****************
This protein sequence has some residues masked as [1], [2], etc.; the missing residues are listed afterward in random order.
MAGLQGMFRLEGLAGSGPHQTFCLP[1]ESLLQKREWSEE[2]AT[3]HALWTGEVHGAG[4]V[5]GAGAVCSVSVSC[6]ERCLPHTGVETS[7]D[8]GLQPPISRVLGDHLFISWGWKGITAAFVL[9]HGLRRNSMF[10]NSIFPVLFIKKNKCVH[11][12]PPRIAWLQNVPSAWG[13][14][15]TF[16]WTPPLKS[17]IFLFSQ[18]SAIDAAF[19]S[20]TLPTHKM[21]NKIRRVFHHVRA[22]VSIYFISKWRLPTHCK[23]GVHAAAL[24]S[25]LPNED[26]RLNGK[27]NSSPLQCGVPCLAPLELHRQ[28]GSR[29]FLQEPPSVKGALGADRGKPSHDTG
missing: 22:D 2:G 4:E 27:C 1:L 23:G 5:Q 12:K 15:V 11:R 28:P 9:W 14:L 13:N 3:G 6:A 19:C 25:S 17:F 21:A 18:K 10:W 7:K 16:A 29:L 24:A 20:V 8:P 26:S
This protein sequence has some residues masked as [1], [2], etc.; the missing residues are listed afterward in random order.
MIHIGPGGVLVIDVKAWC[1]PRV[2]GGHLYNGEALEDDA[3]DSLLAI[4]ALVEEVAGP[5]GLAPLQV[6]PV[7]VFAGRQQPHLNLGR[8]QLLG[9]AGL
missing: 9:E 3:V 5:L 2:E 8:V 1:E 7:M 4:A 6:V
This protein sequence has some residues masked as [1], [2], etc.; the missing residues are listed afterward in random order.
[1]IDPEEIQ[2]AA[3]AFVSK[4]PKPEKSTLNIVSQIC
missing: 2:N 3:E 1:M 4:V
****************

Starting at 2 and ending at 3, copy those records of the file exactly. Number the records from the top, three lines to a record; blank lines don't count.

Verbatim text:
This protein sequence has some residues masked as [1], [2], etc.; the missing residues are listed afterward in random order.
MIHIGPGGVLVIDVKAWC[1]PRV[2]GGHLYNGEALEDDA[3]DSLLAI[4]ALVEEVAGP[5]GLAPLQV[6]PV[7]VFAGRQQPHLNLGR[8]QLLG[9]AGL
missing: 9:E 3:V 5:L 2:E 8:V 1:E 7:M 4:A 6:V
This protein sequence has some residues masked as [1], [2], etc.; the missing residues are listed afterward in random order.
[1]IDPEEIQ[2]AA[3]AFVSK[4]PKPEKSTLNIVSQIC
missing: 2:N 3:E 1:M 4:V